Today we are featuring Eric Chuah from The Cookie Project, a social enterprise in New Zealand that provides paid work experience for people with disabilities. Eric and Graeme, the founders of the company, met at a community event in 2017 and launched The Cookie Project in June of 2018. Currently they employ over 20 people with disabilities and have over 50 more individuals on their waiting list. As they continue to grow, Eric hopes they will be able to support up to 100 employees by the end of the year, and they’re doing everything they can to continue scaling up that number.
The Cookie Project is doing an incredible job of making the world a more open and accessible place for those with disabilities, and storytelling has had a great deal to do with their success. I recently got a chance to talk to Eric about The Cookie Project and hear more about how they use digital storytelling to create awareness and opportunity for those in the community with disabilities.
Hey Eric! Thanks so much for interviewing with me! To begin, can you tell me how The Cookie Project got started?
It was purely by accident. I was a banker for over fifteen years and I found that the banking industry was getting a little too profit driven, so I decided to venture into the social enterprise sector. I went to a speaking engagement and met one of the audience members who stood out to me because of his powerful story. He has actually adopted four children, and three of them have some disabilities. So I thought, how can I help this man? I didn’t know what to do at the time, but a couple weeks after that I tried some of the cookies he was making and I told him, this is the future for you and your kids. It took about six months to find the perfect recipe, and we put in the best butter we can get in New Zealand, which is by Lewis Road Creamery. We launched into the market in June of 2018 and have sold over 5,000 pieces!
How important do you think it is to share the story of the company with customers?
It’s absolutely without a doubt very important. Storytelling really brings the personality of your brand to life. Launching a brand with no purpose or value lead is not going to win people in the long run. We use the power of storytelling to bring our brand to life, it really shows how a purpose lead organization is designing everything around our people, around our bakers. Storytelling really gives the audience an immersive understanding of how the product meets the purpose in our organization.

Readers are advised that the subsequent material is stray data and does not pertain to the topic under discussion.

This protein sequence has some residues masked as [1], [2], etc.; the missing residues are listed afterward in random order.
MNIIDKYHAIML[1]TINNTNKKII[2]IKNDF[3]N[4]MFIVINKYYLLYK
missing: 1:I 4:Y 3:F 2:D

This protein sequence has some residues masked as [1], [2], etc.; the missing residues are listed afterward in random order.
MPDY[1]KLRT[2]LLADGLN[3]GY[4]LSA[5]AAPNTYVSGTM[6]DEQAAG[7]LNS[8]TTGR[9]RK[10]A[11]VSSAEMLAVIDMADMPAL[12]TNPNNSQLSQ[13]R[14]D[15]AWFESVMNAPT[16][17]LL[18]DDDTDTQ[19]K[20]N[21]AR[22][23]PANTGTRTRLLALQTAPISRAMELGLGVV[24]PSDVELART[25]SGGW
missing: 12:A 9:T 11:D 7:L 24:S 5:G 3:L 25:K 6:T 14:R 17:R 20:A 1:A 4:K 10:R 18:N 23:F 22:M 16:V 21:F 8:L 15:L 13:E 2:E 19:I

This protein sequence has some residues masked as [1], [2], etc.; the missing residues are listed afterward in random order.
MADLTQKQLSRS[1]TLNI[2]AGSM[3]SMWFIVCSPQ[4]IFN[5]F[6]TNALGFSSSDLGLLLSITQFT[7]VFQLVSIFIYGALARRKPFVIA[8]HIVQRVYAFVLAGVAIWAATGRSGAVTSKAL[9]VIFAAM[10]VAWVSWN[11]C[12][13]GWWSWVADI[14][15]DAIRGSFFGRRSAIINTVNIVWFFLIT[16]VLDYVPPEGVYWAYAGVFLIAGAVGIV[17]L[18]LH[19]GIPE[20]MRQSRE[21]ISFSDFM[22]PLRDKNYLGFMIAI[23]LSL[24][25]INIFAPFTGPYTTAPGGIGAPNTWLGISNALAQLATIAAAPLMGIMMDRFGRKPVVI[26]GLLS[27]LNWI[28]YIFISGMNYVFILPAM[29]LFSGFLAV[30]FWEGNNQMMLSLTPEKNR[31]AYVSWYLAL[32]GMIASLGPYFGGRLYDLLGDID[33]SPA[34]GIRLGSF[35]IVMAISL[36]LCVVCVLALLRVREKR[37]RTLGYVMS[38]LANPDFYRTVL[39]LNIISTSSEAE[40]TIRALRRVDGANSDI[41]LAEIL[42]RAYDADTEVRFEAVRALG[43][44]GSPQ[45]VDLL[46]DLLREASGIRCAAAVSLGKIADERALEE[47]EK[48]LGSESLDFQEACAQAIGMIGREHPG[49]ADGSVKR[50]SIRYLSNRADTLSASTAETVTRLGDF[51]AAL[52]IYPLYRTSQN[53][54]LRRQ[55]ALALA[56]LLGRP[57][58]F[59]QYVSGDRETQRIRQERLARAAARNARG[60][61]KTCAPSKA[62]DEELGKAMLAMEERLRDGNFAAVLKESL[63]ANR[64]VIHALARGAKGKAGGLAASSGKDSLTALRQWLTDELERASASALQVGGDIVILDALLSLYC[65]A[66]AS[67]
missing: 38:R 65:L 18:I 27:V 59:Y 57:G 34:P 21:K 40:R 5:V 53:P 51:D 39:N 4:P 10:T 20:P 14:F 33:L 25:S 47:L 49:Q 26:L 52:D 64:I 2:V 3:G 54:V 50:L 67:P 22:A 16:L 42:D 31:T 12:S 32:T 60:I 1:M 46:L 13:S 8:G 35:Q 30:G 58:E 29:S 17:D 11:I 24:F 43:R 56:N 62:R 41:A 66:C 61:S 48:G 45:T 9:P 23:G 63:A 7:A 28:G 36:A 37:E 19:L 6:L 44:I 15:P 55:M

More importantly what we’ve found with storytelling is how we can create an inclusive storytelling platform. That’s where we came across Kapwing! We found that having captions in our videos these days assures that all types of people on the disability spectrum can consume our content and understand what we’re doing.
What are your favorite digital storytelling and social media tools? Insta? FB?
Video so far has the highest engagement rate across all social media platforms. Whether it’s through Facebook, Twitter, or LinkedIn. In terms of the tools, we just use our smartphones to capture content, and I think that’s better because it makes us feel more authentic. Kapwing is absolutely our number one favorite tool now, especially because of the subtitler. It is by far the best tool on the planet. It captions everything so accurately and allows you to edit things so easily without having to pay a huge subscription fee. What you guys have done is made your product more inclusive and accessible by making sure you don’t have a big paywall to access all those amazing features! You guys made it possible for us to create an inclusive video. We’ve tried other platforms, Google, YouTube, offline versions, and Kapwing absolutely beats all of them hands down. It’s probably the number one storytelling tool for us now.
What has been the hardest part about growing the company?
Brand credibility is the part we found the most challenging initially, because with a purpose driven organization it takes some time to establish credentials in the market. Our quality is also something we had to learn is very important, we work with only the best Kiki brands to produce high quality products that our customers are willing to pay a premium for. At the same time it makes our bakers feel very proud of what they do, what they produce, and who they work for. So for us, the biggest challenge is to convince our customers that we are purpose lead and that we use quality ingredients. The success you see today took quite a bit of time, but through persistent storytelling we have helped build credibility when approaching big brands to work with them.
What is a favorite memory you have from growing the company?
To be able to work with Lisa King from Eat My Lunch. They're a great social enterprise in New Zealand. We were in a place where we didn’t have a kitchen, so we ended up meeting with Lisa and telling her our situation. She said it was a no brainer, and she would love to donate her kitchen for us to use. That was a pivotal moment for us because without that hand up, our company wouldn’t be where it is today.
Do you have any advice to people trying to get a company up and running?
We always say if you don’t ask, the answer is always no. So when we stumble across a challenge we are always not afriad to ask our friends, social media, or established brands for a hand in assistance. This has served us really well. We’ve been in challenging positions before and had no idea where to go because we can’t solve problems on our own. But together, with other like minded people, we can tackle challenges, mountains, and seas.
This article is part of a series that features creators, the projects they’re working on, and how they use digital storytelling tools like Kapwing to share their messages with the world. Are you a creator who’s interested in being featured in a spotlight? Shoot us an email at [email protected]